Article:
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Dutch, German airlines say no damage in test flights

AMSTERDAM (Reuters) - Dutch and German airlines carried out test flights over Europe on Saturday and said their planes appeared undamaged by a volcanic ash cloud that has forced airports to close across the continent.

Dutch airline KLM said if further examinations showed its test flight to have been successful, it hoped to fly seven planes back from Germany to Amsterdam on Sunday and get permission to restart partially its operations.

Germany’s Lufthansa said it flew 10 planes to Frankfurt from Munich, mostly flying at a ‘visual level’ of 3,000 meters while also testing conditions through to a height of 8,000 meters, company spokesman Aage Duenhaupt said.

“All airplanes have been inspected on arrival in Frankfurt but there was no damage to the cockpit windows or fuselage and no impact on the engines,” Duenhaupt added.

Volcanic ash spreading from Iceland has led to massive air travel disruptions across Europe in recent days and problems worsened on Saturday as the cloud of ash spread southeast across the continent.

Volcanic ash has an abrasive effect and can strip off vital aerodynamic surfaces and paralyze an aircraft engine, while aircraft avionics and electronics can also be damaged.

KLM, part of Franco-Dutch Air France-KLM said it flew a 2-engine Boeing 737-800 over the Netherlands at the regular altitude of 10 kilometers, at the maximum 13 kilometers, and at other levels.

“We have found nothing unusual, neither during the flight, nor during the first inspection on the ground,” said KLM Chief Executive Peter Hartman, who took part in the test flight.

“If the technical examination confirms this image, we are ready tomorrow to fly back our seven planes from Duesseldorf to Amsterdam,” he said in a statement. “We then hope to get permission as soon as possible to partially restart our operations and get our passengers to their destinations.”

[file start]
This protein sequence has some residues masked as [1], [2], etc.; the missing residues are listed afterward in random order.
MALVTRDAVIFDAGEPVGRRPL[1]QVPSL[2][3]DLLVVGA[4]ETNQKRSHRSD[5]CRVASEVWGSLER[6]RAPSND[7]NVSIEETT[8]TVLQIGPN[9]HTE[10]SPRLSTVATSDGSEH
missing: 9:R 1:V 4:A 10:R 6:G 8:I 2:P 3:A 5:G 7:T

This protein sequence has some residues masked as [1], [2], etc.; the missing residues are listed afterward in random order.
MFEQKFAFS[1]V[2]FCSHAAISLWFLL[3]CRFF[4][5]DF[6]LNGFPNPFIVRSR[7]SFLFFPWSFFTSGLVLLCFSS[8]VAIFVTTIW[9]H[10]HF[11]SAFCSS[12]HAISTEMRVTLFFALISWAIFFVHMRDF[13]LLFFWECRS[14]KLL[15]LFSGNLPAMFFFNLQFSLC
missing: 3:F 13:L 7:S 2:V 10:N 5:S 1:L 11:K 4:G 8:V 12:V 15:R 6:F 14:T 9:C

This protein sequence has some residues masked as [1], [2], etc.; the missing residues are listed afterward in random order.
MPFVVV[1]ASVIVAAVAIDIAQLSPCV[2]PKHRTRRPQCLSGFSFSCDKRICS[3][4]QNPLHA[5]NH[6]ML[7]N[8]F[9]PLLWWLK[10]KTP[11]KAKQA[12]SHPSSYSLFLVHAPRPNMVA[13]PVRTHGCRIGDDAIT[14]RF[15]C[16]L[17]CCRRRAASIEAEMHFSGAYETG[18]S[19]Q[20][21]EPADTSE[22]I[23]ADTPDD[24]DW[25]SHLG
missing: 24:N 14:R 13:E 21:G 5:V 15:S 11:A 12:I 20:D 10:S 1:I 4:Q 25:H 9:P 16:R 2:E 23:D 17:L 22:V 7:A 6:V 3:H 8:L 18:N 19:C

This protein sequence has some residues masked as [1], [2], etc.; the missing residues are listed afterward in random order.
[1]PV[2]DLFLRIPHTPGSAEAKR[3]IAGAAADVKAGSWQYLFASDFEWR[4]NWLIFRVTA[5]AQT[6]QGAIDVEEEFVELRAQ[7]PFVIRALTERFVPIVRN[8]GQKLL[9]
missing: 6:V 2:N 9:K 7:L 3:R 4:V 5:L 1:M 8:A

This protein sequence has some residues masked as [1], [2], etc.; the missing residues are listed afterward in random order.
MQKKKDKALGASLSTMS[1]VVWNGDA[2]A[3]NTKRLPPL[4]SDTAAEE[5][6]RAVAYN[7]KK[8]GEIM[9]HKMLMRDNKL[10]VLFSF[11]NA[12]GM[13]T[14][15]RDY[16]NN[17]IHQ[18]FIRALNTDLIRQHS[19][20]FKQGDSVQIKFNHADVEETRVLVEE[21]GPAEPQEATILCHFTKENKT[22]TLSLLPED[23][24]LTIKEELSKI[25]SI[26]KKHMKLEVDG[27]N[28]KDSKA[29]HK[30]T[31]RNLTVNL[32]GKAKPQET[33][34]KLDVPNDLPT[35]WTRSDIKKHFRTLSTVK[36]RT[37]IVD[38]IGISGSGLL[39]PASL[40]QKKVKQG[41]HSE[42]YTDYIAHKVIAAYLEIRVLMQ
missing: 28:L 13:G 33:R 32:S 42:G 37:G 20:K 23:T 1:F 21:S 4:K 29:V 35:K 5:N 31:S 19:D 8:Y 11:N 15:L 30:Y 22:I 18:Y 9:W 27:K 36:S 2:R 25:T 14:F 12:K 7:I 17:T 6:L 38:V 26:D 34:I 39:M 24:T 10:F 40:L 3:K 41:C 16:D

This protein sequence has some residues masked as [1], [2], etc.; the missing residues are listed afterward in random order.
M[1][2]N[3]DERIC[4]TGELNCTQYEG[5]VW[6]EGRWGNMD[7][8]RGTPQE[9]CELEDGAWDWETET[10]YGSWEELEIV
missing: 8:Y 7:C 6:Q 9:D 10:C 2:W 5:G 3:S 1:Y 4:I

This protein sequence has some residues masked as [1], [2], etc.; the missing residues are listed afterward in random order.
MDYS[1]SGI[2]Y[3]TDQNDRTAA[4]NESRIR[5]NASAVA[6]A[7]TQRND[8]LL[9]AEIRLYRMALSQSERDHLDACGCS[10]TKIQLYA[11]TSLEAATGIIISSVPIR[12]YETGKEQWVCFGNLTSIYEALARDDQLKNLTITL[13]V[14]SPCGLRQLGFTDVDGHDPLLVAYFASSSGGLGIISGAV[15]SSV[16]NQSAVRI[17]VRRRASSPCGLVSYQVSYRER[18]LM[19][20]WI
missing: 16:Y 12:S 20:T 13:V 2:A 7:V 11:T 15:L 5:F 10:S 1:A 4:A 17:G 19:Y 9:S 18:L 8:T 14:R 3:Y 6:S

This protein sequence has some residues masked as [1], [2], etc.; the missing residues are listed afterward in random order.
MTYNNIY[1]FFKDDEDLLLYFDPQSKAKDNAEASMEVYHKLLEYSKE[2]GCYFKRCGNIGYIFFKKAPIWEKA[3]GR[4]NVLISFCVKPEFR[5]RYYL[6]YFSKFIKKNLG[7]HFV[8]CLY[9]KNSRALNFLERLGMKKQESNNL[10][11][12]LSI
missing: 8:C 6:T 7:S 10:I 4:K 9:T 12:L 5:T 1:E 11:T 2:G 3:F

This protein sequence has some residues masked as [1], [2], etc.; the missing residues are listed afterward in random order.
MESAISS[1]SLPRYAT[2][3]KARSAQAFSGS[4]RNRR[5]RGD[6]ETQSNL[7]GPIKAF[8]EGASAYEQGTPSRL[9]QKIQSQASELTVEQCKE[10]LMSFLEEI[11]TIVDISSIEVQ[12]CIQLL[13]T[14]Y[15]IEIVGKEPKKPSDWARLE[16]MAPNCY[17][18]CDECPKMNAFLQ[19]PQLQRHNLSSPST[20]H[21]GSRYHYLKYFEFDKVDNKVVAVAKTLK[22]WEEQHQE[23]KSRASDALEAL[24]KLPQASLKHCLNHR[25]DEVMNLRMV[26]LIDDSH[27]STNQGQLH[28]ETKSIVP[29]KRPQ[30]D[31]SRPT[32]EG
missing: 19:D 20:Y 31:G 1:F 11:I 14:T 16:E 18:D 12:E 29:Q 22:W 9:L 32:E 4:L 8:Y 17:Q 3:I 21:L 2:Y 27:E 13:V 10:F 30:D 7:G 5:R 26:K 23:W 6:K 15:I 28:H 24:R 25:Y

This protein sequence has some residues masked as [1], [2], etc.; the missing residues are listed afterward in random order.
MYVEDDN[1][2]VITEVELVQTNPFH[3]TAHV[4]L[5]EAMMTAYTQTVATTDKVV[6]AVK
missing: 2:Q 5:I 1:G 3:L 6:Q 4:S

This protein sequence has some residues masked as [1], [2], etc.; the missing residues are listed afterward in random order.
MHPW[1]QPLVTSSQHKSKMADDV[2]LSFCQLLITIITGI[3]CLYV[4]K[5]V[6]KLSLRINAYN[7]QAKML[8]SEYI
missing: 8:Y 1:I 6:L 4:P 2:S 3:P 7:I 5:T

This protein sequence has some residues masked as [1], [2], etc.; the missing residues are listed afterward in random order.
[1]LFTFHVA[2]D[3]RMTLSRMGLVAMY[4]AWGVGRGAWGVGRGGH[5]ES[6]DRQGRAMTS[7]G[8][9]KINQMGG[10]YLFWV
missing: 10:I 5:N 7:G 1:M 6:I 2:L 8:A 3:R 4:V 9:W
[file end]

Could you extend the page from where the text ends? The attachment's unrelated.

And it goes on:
European aviation agency Eurocontrol said no landings or takeoffs were possible for civilian aircraft in most of northern and central Europe because of the ash spewed out by an Icelandic volcano, which was still erupting.

A Dutch government spokeswoman said Saturday’s tests were being conducted at the request of the European Union to see whether the travel disruption could be alleviated.

The KLM and Lufthansa flights were part of a series of tests across the European Union, and flights had also taken place in France and Belgium, she said.

Depending on the test results and expert opinions, more tests could take place on Sunday, the spokeswoman from the Dutch Ministry of Infrastructure and Water Management said.

“You have to picture the ash as very fine glass particles. We have to know what the impact is on the plane,” she said.

The ministry also said specific safety conditions for the flights had been set, adding that the KLM flight was taking place under “controlled circumstances.”

Lufthansa said it had wanted to bring its 10 planes back to Frankfurt after they were diverted to Munich on Friday when the Frankfurt airport was closed due to the volcanic dust. The planes were a mix of Airbus A340s and Boeing 747-400s.

Editing by Dominic Evans